One of the bizarre aspects of our friendship is that we have tended to meet either at Oxbridge, Westminster or in various fields full of solid Orangemen deeply suspicious of anything outside their tradition and their patch. The culture from which Mr Trimble comes is anti-intellectual: he is the first leader of his party to have been to a university. Few of his colleagues would share his taste in holidays: he and Daphne and the four children disappear to Europe for a feast of art and music. When the political problems of Northern Ireland look particularly intransigent, Mr Trimble and his wife shrug, for should he become yet another Unionist leader unseated by an angry party, he will have a different life but one he would greatly enjoy.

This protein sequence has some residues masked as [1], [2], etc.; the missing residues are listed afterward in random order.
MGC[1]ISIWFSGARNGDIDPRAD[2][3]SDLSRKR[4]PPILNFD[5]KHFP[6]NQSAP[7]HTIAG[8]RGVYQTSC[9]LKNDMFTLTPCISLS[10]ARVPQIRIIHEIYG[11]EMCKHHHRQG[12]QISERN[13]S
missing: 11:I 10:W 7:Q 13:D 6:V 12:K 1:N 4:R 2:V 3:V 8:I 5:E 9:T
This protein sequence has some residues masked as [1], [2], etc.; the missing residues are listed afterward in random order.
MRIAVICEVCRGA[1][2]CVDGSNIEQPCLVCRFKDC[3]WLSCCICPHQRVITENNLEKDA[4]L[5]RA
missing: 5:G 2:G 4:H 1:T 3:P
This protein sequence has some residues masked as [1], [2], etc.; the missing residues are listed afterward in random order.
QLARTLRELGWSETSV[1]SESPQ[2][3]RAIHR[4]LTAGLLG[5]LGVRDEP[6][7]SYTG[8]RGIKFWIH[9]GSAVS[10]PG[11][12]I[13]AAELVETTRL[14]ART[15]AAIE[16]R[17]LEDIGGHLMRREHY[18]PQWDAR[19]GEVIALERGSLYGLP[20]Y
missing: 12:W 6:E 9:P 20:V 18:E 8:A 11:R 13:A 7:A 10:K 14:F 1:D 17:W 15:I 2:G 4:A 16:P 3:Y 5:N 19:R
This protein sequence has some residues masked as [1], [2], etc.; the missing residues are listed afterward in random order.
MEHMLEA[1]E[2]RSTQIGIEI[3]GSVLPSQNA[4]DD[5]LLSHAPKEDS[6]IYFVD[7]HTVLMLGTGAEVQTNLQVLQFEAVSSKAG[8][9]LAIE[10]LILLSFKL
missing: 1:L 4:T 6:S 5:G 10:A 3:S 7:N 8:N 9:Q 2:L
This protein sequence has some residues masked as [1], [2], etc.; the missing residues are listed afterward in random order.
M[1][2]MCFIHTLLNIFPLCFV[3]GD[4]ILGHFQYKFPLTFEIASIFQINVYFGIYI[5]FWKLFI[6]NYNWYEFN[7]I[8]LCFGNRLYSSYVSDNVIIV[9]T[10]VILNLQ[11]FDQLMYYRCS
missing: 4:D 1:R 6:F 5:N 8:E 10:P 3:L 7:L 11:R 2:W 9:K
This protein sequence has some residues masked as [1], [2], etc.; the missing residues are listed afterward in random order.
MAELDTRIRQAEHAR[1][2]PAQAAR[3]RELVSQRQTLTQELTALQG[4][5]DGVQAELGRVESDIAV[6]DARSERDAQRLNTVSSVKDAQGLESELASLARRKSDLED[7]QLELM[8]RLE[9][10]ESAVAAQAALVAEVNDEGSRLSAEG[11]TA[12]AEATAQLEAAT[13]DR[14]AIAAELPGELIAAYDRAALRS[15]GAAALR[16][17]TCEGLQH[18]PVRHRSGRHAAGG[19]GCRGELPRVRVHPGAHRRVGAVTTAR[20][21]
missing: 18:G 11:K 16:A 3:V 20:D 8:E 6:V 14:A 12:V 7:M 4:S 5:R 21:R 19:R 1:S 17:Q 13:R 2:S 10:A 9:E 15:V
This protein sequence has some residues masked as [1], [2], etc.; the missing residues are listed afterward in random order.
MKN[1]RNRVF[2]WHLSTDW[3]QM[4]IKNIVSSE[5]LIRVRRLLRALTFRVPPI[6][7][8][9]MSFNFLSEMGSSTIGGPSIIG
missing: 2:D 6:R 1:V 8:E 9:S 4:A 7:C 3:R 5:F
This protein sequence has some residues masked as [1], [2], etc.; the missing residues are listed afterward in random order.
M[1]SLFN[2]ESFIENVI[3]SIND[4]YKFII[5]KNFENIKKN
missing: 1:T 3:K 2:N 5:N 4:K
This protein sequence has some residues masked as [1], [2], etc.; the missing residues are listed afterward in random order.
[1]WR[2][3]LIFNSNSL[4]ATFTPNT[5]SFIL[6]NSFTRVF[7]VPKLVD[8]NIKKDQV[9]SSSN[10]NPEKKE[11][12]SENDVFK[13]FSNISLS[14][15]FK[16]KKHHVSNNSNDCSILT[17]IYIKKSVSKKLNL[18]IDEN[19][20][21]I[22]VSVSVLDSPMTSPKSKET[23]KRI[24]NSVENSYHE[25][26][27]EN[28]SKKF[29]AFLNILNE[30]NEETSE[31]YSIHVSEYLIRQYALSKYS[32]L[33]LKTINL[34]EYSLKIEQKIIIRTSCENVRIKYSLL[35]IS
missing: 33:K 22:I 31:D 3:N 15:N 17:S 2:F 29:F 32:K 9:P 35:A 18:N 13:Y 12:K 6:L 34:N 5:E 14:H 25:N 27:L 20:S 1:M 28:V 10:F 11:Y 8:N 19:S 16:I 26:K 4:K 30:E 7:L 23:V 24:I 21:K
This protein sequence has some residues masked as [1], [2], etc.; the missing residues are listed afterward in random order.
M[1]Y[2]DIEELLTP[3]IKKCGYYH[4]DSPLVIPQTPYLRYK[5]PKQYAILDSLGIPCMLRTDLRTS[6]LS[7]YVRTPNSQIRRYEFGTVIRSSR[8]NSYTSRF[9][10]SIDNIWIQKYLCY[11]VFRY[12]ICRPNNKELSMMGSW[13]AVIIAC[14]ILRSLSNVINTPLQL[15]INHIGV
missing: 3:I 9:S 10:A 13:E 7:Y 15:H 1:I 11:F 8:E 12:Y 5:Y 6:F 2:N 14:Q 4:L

That he is not fixated on staying in power is one of the reasons why Mr Trimble is such a risk-taker. Another is the adventurous streak that first emerged in his teens when he flew a glider in the Air Training Corps. But most important is that underneath that dour exterior is a passionate reformer who wants to lead Northern Ireland away from tribalism, paranoia and navel-gazing, and that he has enough brains and courage to have a chance of succeeding. If he fails, it will be because the British and Irish governments lacked the nerve to stand up to terrorists.